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Michelle Janelsins, PhD, recipient of one of 50 New Innovator awards, which provide $300,000 per year for early-career scientists who have not yet received an RO1 grant, is investigating the role of inflammation in chemotherapy-related cognitive impairment. She aims to identify inflammatory markers tied to cognitive problems in chemotherapy mouse models and then look for correlations in patients undergoing chemotherapy. “If there is an increase in inflammatory markers directly related to cognition, we might be able to develop an intervention, such as physical activity, that dampens levels of proinflammatory cytokines and chemokines that could be related to toxicity,” says Janelsins. “If an intervention proves to be beneficial in mouse models, we can fine-tune the recommended amount and intensity before we move into a clinical study.” The grants also included eight Transformative Research awards, which support interdisciplinary projects by individuals or teams, and 17 Early Independence awards, which allow junior scientists to skip traditional postdoctoral training and move directly into independent research positions. “Although all of the projects have inherent risk, we are mitigating that risk by supporting researchers of unusual ability,” says Basavappa. “These researchers have track records of exceptional creativity, suggesting they are capable of overcoming significant conceptual and technical hurdles.” ■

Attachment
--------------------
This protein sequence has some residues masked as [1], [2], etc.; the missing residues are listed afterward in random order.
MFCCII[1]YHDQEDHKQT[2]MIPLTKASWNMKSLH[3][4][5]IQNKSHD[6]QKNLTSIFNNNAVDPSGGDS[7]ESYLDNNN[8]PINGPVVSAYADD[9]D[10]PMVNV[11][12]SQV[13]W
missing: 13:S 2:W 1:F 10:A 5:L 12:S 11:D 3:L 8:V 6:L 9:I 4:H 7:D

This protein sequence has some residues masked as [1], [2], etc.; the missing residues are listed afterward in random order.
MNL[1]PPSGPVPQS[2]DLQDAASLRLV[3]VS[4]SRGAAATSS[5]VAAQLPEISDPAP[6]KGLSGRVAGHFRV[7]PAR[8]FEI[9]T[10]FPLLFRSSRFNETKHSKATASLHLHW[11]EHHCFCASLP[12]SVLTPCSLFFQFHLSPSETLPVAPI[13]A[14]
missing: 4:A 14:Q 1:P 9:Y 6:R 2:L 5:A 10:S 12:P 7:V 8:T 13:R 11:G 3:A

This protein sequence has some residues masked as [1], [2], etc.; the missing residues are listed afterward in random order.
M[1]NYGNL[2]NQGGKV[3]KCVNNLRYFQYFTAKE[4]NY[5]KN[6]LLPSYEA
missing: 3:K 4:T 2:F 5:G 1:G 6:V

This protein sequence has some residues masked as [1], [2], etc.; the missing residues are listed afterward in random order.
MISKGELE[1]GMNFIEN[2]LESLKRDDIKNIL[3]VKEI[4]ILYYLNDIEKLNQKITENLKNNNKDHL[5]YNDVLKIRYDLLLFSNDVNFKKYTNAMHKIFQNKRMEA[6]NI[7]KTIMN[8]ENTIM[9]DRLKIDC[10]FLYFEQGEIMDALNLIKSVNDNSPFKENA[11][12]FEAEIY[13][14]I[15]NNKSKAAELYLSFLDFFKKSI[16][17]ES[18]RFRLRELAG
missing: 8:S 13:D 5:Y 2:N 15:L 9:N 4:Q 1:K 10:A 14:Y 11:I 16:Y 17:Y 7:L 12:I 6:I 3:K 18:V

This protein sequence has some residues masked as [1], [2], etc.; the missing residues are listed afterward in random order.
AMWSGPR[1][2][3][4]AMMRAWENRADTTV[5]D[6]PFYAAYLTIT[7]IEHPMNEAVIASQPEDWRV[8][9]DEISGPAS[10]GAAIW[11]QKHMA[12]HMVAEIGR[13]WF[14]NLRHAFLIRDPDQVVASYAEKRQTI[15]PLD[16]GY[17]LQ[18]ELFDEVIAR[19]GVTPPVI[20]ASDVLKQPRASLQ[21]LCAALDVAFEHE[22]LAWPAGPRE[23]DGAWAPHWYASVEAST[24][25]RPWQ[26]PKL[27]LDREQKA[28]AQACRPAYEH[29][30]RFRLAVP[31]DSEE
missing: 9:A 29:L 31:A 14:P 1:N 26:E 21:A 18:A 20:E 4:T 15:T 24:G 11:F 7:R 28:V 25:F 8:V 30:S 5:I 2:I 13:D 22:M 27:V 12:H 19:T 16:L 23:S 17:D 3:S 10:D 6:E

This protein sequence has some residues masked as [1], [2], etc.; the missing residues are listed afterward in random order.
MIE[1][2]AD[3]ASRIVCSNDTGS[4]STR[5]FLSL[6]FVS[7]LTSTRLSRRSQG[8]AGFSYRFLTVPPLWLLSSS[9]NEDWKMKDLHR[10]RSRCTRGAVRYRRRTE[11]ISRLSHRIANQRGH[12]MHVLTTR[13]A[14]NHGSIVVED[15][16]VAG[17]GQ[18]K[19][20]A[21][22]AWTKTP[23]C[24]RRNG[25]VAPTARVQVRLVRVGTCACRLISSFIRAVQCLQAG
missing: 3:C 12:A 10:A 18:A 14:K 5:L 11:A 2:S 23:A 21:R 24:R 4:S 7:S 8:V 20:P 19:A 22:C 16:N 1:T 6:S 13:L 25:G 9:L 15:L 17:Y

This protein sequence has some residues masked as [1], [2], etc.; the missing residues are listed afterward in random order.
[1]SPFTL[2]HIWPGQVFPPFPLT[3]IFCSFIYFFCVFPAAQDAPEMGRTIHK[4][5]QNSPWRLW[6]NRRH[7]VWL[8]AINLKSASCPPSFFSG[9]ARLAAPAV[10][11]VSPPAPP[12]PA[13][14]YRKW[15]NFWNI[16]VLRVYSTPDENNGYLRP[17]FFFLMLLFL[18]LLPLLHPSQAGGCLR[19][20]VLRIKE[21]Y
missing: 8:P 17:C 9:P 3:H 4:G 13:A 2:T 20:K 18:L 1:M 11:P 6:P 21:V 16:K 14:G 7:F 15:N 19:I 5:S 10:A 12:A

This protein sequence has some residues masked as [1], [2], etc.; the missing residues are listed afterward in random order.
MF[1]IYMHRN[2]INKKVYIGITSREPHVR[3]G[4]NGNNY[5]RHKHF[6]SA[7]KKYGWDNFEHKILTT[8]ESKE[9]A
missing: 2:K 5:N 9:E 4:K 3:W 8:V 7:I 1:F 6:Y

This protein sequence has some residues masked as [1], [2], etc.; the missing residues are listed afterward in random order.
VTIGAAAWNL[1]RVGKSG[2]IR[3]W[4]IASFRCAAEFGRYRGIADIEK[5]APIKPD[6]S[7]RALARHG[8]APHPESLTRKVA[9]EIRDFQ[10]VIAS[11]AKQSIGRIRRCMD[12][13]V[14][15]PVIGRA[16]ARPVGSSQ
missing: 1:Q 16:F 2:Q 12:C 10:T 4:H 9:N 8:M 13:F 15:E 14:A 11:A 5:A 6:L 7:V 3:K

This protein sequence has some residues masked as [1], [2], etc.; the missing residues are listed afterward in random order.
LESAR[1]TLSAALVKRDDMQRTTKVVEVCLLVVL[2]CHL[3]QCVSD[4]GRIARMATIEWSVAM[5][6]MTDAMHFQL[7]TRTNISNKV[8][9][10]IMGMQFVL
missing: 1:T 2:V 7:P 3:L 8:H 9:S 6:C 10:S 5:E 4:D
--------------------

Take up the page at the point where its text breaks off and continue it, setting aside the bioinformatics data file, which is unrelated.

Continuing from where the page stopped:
European Cancer Consortium Launched Six of Europe’s top cancer centers have launched a new collaboration to share patient data and foster research on treatments. Unlike many institutional collaborations, which are usually temporary and dissolve after the projects are complete, Cancer Core Europe will be durable and involve substantial integration among the members, says Alexander Eggermont, MD, PhD, of the Gustave Roussy Cancer Campus Grand Paris in France. Along with Gustave Roussy, Cancer Core Europe includes the Cambridge Cancer Centre in the United Kingdom;

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Published OnlineFirst October 24, 2014; DOI: 10.1158/2159-8290.CD-NB2014-159

NIH Funds High-Risk, High-Reward Research Cancer Discovery 2014;4:1358. Published OnlineFirst October 24, 2014.

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NIH funds high-risk, high-reward research.

The NIH's Common Fund has awarded 85 grants totaling $141 million to U.S. investigators conducting research with the potential to lead to breakthrough...